And quite possibly to divert them. As of now Labour, the party of the NHS, has (in common with the other parties) no credible policy for bridging the NHS’s coming estimated £30 billion funding gap.

The party has ruled out an increase in national insurance and the gimmicky mansion tax wouldn’t cover a fifteenth of it.

Oh for heaven’s sake, all of you. With the election due in five months’ time, and with the loonies knocking at the window, we need to do better than this.


Wednesday, December 10, 2014

Five years of missed targets

It is five years since Carwyn Jones became First Minister and so attention has turned to how his government has performed. It is not a pretty picture, at least according to the Western Mail:

* The key measure of prosperity, GVA, was 74.3% of the UK average per head in 2009, but by 2012 had fallen to 72.3%. Labour abandoned a 2010 target to raise it to 90%.

* In 2009, the latest figures showed Welsh GDP stood at 89% of the EU average (2006), but the most recent figures (2011) show this has fallen to 74%.

* NHS bed numbers have fallen from 13,000 in 2009/10 to just over 11,000 in 2013/14.

* Wales’ performance in PISA rankings between 2009 and 2012 got worse in science and maths and Labour’s target to raise performance by 2015 has been ditched.

* The number of patients waiting more than eight weeks to access diagnostic services has increased by 1,088% from 1,906 in December 2009 to over 22,000 in September 2014.

* The Welsh unemployment rate has been consistently above the UK average for every month of Carwyn Jones’ premiership.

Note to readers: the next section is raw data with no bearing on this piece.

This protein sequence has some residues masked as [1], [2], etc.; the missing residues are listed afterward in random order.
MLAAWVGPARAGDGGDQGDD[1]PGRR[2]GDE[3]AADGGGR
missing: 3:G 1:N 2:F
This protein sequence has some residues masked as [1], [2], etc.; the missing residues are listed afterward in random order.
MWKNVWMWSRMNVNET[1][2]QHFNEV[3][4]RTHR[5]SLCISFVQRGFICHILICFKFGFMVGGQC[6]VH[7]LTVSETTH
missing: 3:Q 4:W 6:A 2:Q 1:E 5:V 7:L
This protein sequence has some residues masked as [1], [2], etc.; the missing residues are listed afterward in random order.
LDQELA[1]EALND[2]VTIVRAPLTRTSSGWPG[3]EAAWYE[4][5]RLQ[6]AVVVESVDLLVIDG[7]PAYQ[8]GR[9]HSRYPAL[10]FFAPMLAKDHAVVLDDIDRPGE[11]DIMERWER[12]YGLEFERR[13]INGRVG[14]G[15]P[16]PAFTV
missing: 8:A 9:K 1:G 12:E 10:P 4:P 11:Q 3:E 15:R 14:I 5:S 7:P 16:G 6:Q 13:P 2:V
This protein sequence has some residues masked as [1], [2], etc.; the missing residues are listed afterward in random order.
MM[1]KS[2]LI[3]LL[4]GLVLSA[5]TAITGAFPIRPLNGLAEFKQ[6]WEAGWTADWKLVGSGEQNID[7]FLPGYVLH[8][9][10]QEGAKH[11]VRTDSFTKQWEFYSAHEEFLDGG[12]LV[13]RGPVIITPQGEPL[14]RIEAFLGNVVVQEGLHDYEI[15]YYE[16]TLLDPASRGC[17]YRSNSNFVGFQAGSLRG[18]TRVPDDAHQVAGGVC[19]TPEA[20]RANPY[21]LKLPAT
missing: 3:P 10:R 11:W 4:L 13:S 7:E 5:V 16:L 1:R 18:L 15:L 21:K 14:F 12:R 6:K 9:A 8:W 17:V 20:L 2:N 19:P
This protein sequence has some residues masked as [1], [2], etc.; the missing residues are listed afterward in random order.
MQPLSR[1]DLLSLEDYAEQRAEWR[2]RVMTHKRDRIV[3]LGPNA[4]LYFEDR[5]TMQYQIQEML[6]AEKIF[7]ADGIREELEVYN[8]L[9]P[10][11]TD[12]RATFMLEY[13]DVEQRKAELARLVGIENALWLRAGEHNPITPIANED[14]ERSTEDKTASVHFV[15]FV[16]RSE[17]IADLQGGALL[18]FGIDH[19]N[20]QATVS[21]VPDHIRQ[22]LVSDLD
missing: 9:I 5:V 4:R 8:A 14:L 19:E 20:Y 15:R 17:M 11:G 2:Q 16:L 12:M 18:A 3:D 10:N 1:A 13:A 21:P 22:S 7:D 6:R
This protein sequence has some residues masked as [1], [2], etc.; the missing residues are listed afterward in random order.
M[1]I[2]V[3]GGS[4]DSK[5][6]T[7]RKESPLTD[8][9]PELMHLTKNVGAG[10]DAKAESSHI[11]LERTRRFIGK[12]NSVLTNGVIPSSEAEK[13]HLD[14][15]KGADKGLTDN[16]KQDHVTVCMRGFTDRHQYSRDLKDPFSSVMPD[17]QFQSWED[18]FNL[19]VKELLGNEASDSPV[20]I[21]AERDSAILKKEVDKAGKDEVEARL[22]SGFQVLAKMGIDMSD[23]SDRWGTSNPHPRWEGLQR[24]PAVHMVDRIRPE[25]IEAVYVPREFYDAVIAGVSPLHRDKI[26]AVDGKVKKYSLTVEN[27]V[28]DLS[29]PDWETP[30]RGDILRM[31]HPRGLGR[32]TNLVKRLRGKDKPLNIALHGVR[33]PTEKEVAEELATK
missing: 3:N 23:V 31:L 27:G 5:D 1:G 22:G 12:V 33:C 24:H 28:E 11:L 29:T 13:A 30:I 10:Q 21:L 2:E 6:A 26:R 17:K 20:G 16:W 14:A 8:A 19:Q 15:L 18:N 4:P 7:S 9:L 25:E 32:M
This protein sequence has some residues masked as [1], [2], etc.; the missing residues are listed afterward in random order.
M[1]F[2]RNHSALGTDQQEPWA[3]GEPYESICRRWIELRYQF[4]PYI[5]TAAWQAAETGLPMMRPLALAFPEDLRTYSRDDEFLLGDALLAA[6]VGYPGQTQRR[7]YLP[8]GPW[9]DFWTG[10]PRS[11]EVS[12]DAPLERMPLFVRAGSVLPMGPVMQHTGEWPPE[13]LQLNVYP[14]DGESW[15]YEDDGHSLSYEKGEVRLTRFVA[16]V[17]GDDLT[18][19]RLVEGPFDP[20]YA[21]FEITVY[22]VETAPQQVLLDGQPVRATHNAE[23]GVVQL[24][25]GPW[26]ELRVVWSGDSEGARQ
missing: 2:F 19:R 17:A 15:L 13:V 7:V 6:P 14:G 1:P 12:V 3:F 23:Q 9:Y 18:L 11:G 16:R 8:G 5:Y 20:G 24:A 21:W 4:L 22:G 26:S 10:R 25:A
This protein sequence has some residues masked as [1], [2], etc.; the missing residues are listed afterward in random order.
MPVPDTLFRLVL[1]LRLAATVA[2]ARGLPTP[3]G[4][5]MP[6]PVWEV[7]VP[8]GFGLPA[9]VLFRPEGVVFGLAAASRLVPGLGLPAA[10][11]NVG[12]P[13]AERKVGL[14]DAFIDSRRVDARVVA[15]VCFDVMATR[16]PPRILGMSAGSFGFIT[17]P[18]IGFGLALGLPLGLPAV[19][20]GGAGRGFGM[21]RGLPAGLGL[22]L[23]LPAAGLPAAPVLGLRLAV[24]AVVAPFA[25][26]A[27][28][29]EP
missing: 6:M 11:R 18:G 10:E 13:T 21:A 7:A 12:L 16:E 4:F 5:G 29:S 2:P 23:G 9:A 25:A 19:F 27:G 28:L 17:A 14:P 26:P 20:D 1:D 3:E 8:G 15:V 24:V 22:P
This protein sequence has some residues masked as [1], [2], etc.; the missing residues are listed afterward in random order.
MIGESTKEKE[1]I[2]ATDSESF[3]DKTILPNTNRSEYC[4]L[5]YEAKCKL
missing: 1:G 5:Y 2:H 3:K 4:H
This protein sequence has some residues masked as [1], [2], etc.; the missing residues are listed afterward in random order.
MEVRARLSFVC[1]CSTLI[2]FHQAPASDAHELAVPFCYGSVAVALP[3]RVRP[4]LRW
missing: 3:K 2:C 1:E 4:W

* Welsh Gross Disposable Household Income (GDHI) remains one of the lowest of all UK regions.

* The Welsh claimant count has never been below the UK average during Carwyn Jones’ leadership.

* Wales has qualified for a third round of EU handouts, despite the spending of £4bn of EU aid since 2000.

* Average Band D council tax has risen by 17.5% since 2009/10 and by 150% since 1997/98 from £495 to £1,276.

* Ambulance response time targets have only been met once in the past two and a half years. In December 2009, 59.4% of ambulances responded to a category A call within eight minutes. In October 2014, the figure was 55.5%.

* Carwyn Jones has admitted that he and his Labour Ministers took their “eye off the ball” on school standards.

* The First Minister pledged to fund education 1% above the block grant until the school funding gap with England is eradicated. The latest data shows it has widened from £496 per pupil in 2009 to £604 in 2011.

* Labour’s target of halving child poverty by 2010 was missed, while child poverty rates have risen every year.

Tuesday, December 09, 2014

Labour need to widen their appeal says Mandelson

Another day, another siren voice for Ed Miliband. The Telegraph reports that Peter Mandelson believes that the Labour Party is heading for “great self-destruction” unless it broadens its appeal by reaching out beyond its core vote:

Speaking at an event in Westminster, the former business secretary, who helped Tony Blair achieve a string of victories with the creation of New Labour in the 1990s, warned that the party currently lacked enough supporters to win a general election.

He warned that the party could not afford to “not bother” with large groups of the electorate.